Having won the Academy Award for Best Picture in 1952 (beating off stiff competition from Fred Zinnemann's classic western High Noon and John Ford's The Quiet Man) and being put together by the extremely revered director Cecil B DeMille, a movie about a struggling circus seemed like a more-than appealing way to pass a couple of hours on a Monday afternoon. However, The Greatest Show on Earth did not live up to my expectations. The particularly ropey plot, which occurs in small bursts between over-extensive shots of circus performances, revolves around a selection of mostly dislikeable characters travelling across America with the Ringling Brothers Circus. These dislikeable protagonists are portrayed on screen by some very weak acting; the ever-melodramatic Charlton Heston and the incredibly annoying Betty Hutton are particular culprits.
Although this award winning flick does have the occasional highlight; a fairly convincing train crash, the sight of a trapeze artist falling to the ground, and plenty of clips of genuinely talented circus folk, the film fails by never really focusing in on its potentially interesting side-plot. As previously stated, I never really warmed the central protagonists, whether it be because of the acting or the characters inability to be loyal or kind the those closest to them... however, the site of James Stewart on screen is always a pleasure and it is also the case here. His warm-hearted (and enormously under-used) character, Bubbles the clown, is hiding a dark secret that is eventually revealed - leading to a criminal investigation. This storyline is kept on the fringes, much to my disappointment, and the movie plunders on with Hutton's character Holly (a female trapeze artist) falling in and out of love like it's going out of fashion.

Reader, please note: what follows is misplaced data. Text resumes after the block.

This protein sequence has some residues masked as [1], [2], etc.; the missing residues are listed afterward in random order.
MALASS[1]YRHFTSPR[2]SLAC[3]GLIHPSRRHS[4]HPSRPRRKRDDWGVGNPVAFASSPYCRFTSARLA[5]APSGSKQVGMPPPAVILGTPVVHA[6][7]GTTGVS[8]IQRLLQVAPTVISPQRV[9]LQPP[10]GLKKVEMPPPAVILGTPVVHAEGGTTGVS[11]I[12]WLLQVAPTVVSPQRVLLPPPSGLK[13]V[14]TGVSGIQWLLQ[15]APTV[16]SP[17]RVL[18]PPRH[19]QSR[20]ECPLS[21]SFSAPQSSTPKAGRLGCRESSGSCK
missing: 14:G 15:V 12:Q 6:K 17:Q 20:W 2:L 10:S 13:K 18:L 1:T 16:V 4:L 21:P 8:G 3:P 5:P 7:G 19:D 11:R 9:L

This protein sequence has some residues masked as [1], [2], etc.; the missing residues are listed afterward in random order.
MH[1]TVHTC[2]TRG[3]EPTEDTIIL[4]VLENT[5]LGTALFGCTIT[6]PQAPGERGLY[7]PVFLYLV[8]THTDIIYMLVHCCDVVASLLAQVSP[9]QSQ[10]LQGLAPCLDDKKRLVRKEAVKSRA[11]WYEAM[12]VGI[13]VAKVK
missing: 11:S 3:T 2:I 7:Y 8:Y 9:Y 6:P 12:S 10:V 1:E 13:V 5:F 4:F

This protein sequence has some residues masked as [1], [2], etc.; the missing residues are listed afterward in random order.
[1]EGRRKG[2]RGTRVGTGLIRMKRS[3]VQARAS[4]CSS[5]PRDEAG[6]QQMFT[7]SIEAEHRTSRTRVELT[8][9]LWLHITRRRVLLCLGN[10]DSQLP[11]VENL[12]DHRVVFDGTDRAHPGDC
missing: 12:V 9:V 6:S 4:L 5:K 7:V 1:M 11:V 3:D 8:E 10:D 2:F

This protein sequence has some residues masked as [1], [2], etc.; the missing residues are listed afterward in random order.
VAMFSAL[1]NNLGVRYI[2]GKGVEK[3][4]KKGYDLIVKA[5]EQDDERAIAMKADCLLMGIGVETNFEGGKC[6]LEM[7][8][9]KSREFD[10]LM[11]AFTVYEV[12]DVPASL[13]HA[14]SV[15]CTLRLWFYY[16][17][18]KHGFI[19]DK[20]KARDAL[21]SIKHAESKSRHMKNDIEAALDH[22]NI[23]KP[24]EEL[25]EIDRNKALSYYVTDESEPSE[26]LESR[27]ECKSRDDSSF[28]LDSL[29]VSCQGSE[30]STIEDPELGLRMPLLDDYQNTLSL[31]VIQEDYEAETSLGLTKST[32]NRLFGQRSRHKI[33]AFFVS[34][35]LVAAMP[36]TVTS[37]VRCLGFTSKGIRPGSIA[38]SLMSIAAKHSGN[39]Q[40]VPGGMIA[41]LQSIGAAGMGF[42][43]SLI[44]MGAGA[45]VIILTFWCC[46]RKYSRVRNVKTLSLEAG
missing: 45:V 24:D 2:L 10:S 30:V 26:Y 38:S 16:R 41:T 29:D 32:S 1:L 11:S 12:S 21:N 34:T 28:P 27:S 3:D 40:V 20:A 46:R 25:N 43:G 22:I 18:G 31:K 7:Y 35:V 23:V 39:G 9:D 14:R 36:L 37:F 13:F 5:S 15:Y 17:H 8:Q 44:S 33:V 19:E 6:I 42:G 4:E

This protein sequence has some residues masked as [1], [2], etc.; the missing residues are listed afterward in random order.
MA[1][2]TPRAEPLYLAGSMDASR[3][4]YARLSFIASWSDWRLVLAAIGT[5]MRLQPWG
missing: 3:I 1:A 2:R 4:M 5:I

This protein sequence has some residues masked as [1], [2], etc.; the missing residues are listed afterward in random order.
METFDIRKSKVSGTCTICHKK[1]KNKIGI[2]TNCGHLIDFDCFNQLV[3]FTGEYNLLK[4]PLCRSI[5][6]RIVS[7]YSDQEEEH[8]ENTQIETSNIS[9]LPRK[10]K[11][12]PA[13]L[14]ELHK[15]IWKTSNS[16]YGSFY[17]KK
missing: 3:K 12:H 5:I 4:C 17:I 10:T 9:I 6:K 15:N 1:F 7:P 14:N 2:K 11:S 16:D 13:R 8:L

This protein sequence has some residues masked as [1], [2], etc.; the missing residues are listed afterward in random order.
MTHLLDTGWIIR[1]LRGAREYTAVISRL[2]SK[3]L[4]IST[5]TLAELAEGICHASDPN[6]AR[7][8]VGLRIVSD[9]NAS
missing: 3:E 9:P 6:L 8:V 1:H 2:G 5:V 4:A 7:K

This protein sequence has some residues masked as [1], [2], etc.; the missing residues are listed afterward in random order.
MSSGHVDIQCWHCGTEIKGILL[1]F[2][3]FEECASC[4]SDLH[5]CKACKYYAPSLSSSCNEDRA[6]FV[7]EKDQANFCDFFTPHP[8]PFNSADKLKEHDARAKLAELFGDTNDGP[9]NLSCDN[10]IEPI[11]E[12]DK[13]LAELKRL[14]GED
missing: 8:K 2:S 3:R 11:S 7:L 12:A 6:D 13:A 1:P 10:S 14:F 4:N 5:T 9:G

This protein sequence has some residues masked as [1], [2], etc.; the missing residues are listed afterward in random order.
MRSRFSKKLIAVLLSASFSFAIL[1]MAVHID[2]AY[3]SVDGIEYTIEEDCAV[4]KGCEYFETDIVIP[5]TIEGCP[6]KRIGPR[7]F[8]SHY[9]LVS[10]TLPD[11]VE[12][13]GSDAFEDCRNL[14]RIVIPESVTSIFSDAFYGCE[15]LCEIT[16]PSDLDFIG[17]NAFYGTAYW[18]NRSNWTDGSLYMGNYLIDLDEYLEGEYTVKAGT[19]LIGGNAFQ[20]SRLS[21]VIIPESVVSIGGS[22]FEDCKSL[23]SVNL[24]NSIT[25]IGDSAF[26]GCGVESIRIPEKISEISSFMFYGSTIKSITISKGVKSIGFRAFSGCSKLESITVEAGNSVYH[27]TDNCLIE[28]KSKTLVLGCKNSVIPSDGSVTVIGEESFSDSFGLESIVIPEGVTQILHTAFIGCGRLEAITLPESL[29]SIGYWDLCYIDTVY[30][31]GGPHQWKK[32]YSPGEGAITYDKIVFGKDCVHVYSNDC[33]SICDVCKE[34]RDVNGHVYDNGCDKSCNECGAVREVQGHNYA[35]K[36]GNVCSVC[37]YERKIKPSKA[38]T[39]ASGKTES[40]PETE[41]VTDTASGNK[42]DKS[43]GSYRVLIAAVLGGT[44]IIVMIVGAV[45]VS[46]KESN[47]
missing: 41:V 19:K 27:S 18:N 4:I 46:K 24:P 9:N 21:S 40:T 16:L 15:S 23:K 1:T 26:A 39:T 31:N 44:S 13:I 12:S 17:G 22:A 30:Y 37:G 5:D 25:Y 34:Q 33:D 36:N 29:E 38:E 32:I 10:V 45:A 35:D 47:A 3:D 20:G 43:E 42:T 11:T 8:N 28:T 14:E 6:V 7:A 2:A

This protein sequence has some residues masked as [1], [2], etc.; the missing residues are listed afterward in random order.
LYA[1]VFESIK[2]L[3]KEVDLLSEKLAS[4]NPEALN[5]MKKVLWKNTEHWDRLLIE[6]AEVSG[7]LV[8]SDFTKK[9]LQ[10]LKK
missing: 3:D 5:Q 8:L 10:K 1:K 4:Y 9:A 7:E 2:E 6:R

And so, my Monday afternoon viewing was plagued by a number of disappointments. Had DeMille focused on the Bubbles plot, cut out some of the circus scenes, and given Heston and Hutton the boot, we may just have had a good film on our hands... and not a movie that was voted the third worst Best Picture of all time by Empire magazine.
Rating: a fairly generous 2 out of 5